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A lit torch is snuffed by Prestidigitation/Druidcraft. Because we've been overwhelmed by the enemy (in a barn), we decided to try setting the barn on fire with Control Flames.

Control Flames specifically says to choose non-magical fire.

You choose nonmagical flame that you can see within range and that fits within a 5-foot cube.

Is the torch, which was previously naturally lit, snuffed, then lit again using Prestidigitation/Druidcraft an eligible flame source for Control Flames?

Is it any different if the torch was not previously (naturally) lit?

Can we light the torch with Prestidigitation and then use Control Flames to set the barn on fire?

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Control Flames will work on normal fires started by magic.

None of these spells produces a magical fire. They use magic to start a fire.

Druidcraft

You instantly light or snuff out a candle, a torch, or a small campfire.

Prestidigitation

You instantaneously light or snuff out a candle, a torch, or a small campfire.

Firebolt

A flammable object hit by this spell ignites if it isn't being worn or carried.

You'll notice that all of the things that might be lit by these cantrips have normal fuel (oil, wood, etc.). They are not fueled by magic (unlike Create Bonfire). Magic was only used to create the initial spark. The cantrips above take place instantaneously and are not sustained by the magic or caster.

Other Magic which starts normal fires through instantaneous ignition:

  • Flaming Sphere (2nd level) - for the things it ignites
  • Fireball (3rd level)
  • Lightning Bolt (3rd level)
  • Delayed Blast Fireball (7th level) - despite the concentration, the explosion is instantaneous
  • Fire Storm (7th level)

Magic which sustains a magical fire for an amount of time:

  • Create Bonfire (cantrip)
  • Continual Flame (2nd level)
  • Flaming Sphere (2nd level) - the sphere itself
  • Heat Metal (2nd level) - within the metal itself
  • Flame Blade (2nd level)
  • Fire Shield (4th level)
  • Wall of Fire (4th level)
  • Incendiary Cloud (8th level)

There are also other fire spells which do not start fires, such as Chromatic Orb (fire) and Flame Strike. (All of these spells are in the PHB except Control Flames and Create Bonfire from XGtE.)

You can expand the fire into an adjacent 5' cube (containing fuel) each time you cast this cantrip.

If you spend 1 action to expand the fire into each ground level cube of the barn, the fire will do the rest. This might even be overkill, but you might as well keep expanding it since you're already standing there watching it (from within 60').
(Control Flames lets you sustain 3 non-instantaneous effects on the fire at once. You don't need any of those.)

Also note that you could just use the Firebolt cantrip (120') itself to start the barn on fire without getting so close.

Control Flames (60') could also be used, but would not be necessary. This would be safer than having to walk up to the barn with a torch in order to cause it to spread.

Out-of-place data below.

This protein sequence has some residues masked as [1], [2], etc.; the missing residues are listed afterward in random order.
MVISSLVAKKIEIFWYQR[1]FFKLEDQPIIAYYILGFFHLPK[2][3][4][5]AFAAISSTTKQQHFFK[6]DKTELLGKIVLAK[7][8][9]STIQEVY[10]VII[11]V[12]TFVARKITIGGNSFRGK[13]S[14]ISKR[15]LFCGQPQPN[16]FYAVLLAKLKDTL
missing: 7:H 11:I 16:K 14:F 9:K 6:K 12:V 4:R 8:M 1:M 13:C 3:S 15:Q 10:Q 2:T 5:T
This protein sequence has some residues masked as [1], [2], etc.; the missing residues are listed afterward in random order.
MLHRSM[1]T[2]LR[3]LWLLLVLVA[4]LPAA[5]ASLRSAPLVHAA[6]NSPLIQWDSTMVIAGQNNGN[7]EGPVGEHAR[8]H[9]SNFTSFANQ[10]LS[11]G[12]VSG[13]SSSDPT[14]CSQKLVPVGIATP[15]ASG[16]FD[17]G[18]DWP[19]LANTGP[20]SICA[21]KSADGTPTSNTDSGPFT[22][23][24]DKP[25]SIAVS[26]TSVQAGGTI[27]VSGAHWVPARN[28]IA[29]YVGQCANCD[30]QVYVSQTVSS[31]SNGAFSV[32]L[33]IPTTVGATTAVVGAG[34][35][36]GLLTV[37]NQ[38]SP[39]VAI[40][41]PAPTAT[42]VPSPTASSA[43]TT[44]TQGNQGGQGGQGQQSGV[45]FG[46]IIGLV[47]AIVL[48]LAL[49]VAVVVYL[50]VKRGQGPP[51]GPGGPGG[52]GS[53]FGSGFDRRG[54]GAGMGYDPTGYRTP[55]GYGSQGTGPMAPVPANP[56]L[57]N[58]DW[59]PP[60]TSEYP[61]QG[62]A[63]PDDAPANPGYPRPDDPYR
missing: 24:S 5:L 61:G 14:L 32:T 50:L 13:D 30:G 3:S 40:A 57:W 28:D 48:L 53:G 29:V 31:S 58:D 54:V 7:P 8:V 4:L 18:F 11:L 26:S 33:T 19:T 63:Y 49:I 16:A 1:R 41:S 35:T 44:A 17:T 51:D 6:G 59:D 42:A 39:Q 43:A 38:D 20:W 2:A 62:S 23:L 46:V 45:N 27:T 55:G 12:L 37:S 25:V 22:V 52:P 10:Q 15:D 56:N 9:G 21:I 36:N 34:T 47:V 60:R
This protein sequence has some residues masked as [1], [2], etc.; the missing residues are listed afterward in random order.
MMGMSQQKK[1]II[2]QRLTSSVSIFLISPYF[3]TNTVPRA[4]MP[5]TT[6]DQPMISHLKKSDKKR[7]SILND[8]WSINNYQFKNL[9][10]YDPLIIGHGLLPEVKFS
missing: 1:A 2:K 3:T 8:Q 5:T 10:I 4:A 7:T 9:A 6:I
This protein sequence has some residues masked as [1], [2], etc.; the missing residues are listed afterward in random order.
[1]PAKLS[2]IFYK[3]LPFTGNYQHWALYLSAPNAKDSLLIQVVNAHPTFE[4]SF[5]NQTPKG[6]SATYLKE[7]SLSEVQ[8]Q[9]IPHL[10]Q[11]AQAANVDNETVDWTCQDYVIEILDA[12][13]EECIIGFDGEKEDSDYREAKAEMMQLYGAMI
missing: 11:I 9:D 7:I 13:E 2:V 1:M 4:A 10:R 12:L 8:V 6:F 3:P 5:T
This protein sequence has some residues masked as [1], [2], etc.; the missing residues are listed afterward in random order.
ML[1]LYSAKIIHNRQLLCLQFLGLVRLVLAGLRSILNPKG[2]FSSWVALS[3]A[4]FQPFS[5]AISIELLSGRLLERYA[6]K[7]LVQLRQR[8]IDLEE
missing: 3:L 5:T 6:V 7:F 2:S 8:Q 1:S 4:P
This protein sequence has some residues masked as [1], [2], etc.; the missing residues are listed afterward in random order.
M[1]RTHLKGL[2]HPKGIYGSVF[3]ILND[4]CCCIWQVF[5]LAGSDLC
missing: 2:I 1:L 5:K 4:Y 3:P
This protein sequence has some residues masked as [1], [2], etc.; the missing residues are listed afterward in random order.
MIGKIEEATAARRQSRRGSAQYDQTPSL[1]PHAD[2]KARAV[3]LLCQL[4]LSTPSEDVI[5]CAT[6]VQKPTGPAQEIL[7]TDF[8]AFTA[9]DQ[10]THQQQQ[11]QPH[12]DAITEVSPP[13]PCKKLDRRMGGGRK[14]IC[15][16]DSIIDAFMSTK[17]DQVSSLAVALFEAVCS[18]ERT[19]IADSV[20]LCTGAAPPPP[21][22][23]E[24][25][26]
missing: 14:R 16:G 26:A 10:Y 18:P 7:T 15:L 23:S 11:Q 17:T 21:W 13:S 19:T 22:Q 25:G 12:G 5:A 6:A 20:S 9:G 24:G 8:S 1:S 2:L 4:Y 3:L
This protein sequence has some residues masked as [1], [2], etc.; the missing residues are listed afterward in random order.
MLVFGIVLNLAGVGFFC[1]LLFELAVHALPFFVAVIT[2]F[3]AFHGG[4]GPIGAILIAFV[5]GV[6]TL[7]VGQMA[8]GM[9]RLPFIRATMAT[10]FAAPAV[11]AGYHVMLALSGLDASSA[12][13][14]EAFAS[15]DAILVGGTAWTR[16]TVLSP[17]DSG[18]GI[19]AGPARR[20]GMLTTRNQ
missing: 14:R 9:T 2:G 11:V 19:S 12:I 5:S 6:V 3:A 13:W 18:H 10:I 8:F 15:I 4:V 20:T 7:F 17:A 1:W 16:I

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    \$\begingroup\$ Note that OP's end goal is to light a barn on fire. To improve your answer, consider including that possibility in there (since that is the main question). \$\endgroup\$ – Rubiksmoose Mar 19 '18 at 20:05
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It is not magical

Both of those spells have a duration of instantaneous in the case of lighting fires. If the fire stayed magical, that would be an ongoing effect and it should have been included in the duration. As it was not, the magic fades instantly.

Contrast spells like flaming sphere that have a non-instantaneous duration.

Setting the barn on fire

Assuming there is enough flammable material (like hay) in the barn, you could even accomplish this without any magic. Though if time is of the essence, this may be too slow (ask your DM). Using control flames should drastically reduce the time needed to get the whole thing burning. This effect is also up to your DM, but I would rule it reduces the time needed to half.

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Of course this is a DM's call, but realistically wood has to reach a certain temperature before it will burn (350 F). This is why campfires have to be "built" progressing from small highly flamable material and progressing to larger pieces of wood.

The way I see the mechanics of Control Flames is that it does not make things burn. Rather you control the flames themselves which allows you to control how a fire progresses, i.e: contain, expand, and direction.

Thus, to set the barn on fire there would need to be an initial source (such as hay bales) to apply heat to the structure. Then Control Flames can be used to direct the fire to key structural elements (ie concentrate the heat/flames) so that it starts burning faster.

Note: if the barn floor is covered with hay, you could use Control Flames to make a wall of fire between you and the enemy without setting the barn on fire. How long it lasts depends on how much hay you have.

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  • \$\begingroup\$ This is Magic. The rules for the Magic aren't concerned with the temperature of the torch. Also, the fact that firebolt would clearly ignite part of the barn (it is not being worn or carried) from 120' away makes it reasonable that these other 2 cantrips could be used along with an extra cantrip to do the same thing (and even then they have to be adjacent). \$\endgroup\$ – Nick Brown Mar 20 '18 at 14:18
  • \$\begingroup\$ @NickBrown - yes you can light the barn with firebolt then use control flame to spread it quickly, but the torch won't light the barn with out significant time being required. where as a bale of hay would reduce the time because the fire is larger. \$\endgroup\$ – ravery Mar 21 '18 at 0:18

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